The first two years of President Barack Obama's first term in office will be remembered as a time of tremendous legislative productivity. Part of it, of course, was owed to the Democratic Party's complete control of the lawmaking branches of government. But some of it was due to the deft legislative maneuvering by members of the party's leadership.
In the House, in particular, then-Speaker Nancy Pelosi (D-Calif.) gained near-mythical status for her ability to rally her caucus behind politically divisive bills: from the bailout, to the stimulus, to cap and trade and, of course, health care. She never actually lost a vote.
In the latest "Candidate Confessional" podcast, former Rep. Tom Perriello (D-Va.) praised Pelosi's chops as a floor manager. But he revealed that it was her whip at the time, Rep. James Clyburn (D-S.C.), whom he feared the most.
"People always wondered how tough the showdowns were with Pelosi," Perriello said. "The call you didn't want to get was from James Clyburn. He is a son of the preacher. He was part of the struggle back in the day.”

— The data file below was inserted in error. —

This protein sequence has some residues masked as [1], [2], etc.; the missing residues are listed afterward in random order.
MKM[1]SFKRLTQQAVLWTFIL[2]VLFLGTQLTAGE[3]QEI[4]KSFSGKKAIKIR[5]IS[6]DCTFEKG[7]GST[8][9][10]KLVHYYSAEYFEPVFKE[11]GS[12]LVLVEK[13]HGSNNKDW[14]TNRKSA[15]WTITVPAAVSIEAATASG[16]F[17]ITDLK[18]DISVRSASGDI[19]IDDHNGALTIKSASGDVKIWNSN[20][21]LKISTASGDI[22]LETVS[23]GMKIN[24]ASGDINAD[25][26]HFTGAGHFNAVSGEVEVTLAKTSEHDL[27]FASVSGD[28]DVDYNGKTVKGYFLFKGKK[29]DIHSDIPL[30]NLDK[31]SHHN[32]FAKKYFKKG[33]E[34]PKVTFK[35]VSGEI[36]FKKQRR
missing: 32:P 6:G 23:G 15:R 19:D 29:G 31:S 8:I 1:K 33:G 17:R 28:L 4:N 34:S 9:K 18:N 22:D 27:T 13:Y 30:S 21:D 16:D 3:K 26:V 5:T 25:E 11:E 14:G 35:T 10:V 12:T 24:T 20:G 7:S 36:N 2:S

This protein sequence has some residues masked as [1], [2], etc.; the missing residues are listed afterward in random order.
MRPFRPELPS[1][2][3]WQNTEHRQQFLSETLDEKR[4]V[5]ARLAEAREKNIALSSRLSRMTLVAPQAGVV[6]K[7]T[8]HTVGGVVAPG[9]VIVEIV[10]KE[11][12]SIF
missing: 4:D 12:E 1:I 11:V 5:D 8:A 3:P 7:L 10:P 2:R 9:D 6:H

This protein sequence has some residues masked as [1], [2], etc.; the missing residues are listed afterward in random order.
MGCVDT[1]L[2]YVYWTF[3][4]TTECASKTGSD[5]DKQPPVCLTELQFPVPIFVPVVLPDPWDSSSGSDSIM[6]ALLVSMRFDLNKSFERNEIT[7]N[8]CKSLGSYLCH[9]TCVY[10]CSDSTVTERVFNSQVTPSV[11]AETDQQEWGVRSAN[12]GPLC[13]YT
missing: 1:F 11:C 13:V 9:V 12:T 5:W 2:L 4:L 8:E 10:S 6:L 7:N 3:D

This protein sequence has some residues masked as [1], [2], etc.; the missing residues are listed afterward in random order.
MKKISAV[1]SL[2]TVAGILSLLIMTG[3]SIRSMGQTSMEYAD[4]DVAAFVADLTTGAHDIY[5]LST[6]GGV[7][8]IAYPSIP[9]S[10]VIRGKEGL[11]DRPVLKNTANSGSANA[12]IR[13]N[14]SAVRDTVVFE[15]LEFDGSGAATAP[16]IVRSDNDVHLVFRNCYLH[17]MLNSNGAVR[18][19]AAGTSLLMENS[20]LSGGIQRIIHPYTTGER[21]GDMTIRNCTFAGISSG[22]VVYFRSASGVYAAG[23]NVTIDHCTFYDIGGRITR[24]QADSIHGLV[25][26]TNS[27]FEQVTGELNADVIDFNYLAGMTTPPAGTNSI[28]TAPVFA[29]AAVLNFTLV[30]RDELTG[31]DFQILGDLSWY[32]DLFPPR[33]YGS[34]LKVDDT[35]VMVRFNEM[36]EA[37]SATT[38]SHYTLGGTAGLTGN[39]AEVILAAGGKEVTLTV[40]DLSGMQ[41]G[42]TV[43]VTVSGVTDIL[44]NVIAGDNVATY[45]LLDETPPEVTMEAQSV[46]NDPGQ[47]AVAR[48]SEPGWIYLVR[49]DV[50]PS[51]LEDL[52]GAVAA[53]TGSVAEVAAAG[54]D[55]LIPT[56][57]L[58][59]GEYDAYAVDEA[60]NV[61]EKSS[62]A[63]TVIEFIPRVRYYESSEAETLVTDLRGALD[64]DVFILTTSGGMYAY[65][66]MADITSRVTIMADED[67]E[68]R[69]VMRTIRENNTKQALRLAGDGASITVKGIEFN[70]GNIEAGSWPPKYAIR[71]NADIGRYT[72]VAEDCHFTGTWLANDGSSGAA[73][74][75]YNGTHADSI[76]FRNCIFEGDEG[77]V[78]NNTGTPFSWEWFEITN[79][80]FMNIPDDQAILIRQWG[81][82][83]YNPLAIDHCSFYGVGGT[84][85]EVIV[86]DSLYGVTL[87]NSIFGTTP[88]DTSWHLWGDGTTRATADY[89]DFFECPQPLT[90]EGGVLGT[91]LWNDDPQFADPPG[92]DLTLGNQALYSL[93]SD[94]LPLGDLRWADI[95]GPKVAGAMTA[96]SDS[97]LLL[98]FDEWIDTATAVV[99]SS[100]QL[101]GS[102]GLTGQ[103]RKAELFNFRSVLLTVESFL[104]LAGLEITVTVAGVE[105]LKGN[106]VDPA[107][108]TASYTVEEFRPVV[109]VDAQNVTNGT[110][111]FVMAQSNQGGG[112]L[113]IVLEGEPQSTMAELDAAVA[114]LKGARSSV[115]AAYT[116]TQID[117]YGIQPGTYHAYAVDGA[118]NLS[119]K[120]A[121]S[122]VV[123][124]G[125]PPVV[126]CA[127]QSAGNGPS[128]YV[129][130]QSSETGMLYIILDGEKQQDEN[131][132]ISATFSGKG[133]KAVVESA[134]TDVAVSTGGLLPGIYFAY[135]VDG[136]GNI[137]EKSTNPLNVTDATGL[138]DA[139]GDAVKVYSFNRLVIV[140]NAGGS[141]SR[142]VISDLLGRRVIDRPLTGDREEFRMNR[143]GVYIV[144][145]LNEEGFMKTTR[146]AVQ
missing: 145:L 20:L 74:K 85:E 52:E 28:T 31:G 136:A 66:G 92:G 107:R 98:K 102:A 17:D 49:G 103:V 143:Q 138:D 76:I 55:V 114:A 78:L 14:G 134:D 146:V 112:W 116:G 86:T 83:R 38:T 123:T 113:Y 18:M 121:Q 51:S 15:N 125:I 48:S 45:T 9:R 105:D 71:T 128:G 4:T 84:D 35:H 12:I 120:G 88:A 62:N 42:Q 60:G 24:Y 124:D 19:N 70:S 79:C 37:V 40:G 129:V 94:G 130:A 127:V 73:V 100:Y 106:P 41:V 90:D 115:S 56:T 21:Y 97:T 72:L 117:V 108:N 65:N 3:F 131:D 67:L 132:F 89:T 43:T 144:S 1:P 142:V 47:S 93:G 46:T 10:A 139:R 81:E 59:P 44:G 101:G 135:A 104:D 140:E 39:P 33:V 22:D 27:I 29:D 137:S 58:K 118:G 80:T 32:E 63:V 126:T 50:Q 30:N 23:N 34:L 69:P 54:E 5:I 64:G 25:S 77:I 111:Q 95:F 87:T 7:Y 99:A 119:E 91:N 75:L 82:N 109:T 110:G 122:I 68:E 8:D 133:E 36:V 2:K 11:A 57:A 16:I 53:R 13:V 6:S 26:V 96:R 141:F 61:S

Clyburn is a towering figure within the Democratic caucus. He spent his youth in the civil rights movement, leading demonstrations and playing a role with the NAACP. After being elected to office in 1993, he quickly rose up the ranks. Obama called him "one of a handful of people who, when they speak, the entire Congress listens."
Perriello was actually a fairly easy target for Clyburn. Though he hailed from a conservative district in southern Virginia, he had committed himself to supporting a broadly progressive agenda and then defending it back home. He voted against Wall Street regulatory reforms (on the ground that they didn't do enough) but backed the party on all the other major bills. Still, Clyburn loomed large in his memory for his ability to quickly dispense with the type of legislative gamesmanship that many members like to use to extract promises.
Perriello recalled one moment when the House was considering the DREAM Act and he went to Clyburn to try to get a promise that the Senate would move on it too.
"I was trying to force something later," Perriello recalled, "and he just laughed at me and was like, 'Tom, do you think for one second I think you're not going to support this bill?'"
Perriello supported the bill.
This podcast was edited by Christine Conetta. Listen to it above or download it on iTunes. And while you’re there, please subscribe to, rate and review our show. Make sure to tune in to next week’s episode, when our guest will be former New Mexico Gov. Gary Johnson on his 2012 presidential campaign.